1. The municipality is not the level of government stopping the expansion of public transit.

      Except that when Translink wanted to put a bus depot in North Vancouver (to support transit expansion)…the city of North Van said “No thanks, we don’t want all those buses…”

      Translink is now poised to serve all the North Shore route from its Burnaby depot, so every single bus route on the North shore will be affected by the the iron bridge’s traffic condition: this will result in a less reliable transit service which will be also much more expensive to run(vs from a NorthVan depot) …thanks who?

      Did we mention that Mussato is also the guy who wants to have the condo dweller to subsidize the single family home owner?

      Stephen Quinn had a good column on it in the G&M:
      http://www.theglobeandmail.com/news/british-columbia/metro-vancouvers-detached-house-owners-are-under-attack/article30402187/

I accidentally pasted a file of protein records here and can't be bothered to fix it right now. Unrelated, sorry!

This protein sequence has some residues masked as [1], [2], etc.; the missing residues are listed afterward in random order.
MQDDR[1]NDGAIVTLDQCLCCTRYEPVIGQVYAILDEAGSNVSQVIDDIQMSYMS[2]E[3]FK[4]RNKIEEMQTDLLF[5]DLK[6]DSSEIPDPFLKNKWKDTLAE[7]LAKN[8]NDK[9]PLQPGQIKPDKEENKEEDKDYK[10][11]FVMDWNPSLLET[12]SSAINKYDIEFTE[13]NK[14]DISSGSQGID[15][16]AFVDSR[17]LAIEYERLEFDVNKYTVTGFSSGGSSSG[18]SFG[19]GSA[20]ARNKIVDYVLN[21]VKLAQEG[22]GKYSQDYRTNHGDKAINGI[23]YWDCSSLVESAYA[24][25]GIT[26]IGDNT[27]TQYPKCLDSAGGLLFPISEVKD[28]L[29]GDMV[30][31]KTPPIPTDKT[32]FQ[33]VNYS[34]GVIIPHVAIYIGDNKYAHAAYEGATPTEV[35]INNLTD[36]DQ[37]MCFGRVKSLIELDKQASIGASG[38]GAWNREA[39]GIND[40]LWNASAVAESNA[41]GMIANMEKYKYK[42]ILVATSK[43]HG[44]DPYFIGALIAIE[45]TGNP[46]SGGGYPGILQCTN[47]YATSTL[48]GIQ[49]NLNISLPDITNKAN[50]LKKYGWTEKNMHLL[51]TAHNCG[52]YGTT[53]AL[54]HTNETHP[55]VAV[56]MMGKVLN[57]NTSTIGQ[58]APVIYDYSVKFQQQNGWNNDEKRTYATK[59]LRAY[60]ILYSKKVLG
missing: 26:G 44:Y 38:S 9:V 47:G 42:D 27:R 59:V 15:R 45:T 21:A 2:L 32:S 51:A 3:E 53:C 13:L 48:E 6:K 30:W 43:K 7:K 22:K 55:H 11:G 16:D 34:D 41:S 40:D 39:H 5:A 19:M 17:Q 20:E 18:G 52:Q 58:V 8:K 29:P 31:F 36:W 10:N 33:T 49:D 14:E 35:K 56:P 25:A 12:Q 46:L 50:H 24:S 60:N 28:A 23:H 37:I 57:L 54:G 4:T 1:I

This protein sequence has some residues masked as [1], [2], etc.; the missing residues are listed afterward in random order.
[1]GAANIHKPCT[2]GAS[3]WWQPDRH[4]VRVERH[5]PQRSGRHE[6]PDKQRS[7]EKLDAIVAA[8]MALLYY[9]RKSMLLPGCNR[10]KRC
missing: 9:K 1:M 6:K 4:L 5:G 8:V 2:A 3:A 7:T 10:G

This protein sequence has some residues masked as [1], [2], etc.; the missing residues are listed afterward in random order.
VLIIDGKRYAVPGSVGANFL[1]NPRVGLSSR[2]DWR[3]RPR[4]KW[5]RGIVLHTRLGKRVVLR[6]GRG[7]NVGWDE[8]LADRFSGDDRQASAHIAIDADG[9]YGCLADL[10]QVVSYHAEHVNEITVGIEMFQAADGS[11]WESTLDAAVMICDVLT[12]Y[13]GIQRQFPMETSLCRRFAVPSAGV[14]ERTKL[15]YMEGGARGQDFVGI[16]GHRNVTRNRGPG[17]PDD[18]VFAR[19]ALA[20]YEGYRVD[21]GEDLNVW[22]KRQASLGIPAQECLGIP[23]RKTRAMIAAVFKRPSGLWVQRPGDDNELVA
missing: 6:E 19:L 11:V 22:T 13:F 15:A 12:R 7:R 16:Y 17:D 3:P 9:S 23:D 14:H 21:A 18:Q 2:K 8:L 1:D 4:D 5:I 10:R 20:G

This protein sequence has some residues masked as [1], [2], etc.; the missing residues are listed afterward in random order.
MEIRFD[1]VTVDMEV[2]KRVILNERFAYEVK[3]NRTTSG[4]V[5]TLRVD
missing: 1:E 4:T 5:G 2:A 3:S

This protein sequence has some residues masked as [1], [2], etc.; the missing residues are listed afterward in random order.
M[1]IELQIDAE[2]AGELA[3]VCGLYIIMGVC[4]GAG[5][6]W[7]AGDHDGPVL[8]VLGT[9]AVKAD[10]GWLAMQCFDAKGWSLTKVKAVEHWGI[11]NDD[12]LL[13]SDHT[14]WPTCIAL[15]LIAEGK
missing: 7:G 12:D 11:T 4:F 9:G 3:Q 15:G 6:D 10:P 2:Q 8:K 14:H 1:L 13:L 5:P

2. I wonder if someone should study the potential effects of curbing all development in a city. One could foresee it starting with lawsuits, and possibly ending with either an outrageous spike in land and building value over even today’s unaffordable prices, and perhaps ending in a collapse.

    The base attitude in the letter is also subconsciously abhorrent: I can move her and put demands on city services, but no one else should be allowed to move here. With that logic one could suggest the best way to decrease density is you move yourself out.

  3. That’s about as close to a pure NIMBY letter as you’re likely to see…existing property owner, drawing on local/regional resources, wanting to preserve ‘neighborhood character’ (ie: no one else is allowed to share in the dream).

    The worst part of these letters is the blatant sense of entitlement.

    “I have lived my entire life ( off and on ) in North Vancouver.”
    And that justifies your sense of entitlement, how? By the way, how do you live “off and on” in a location? Did you roll over and die for a year or two? You either lived there your entire life or you didn’t.

    “You have to think about the people that have lived here for years and **those that will live here in the future**.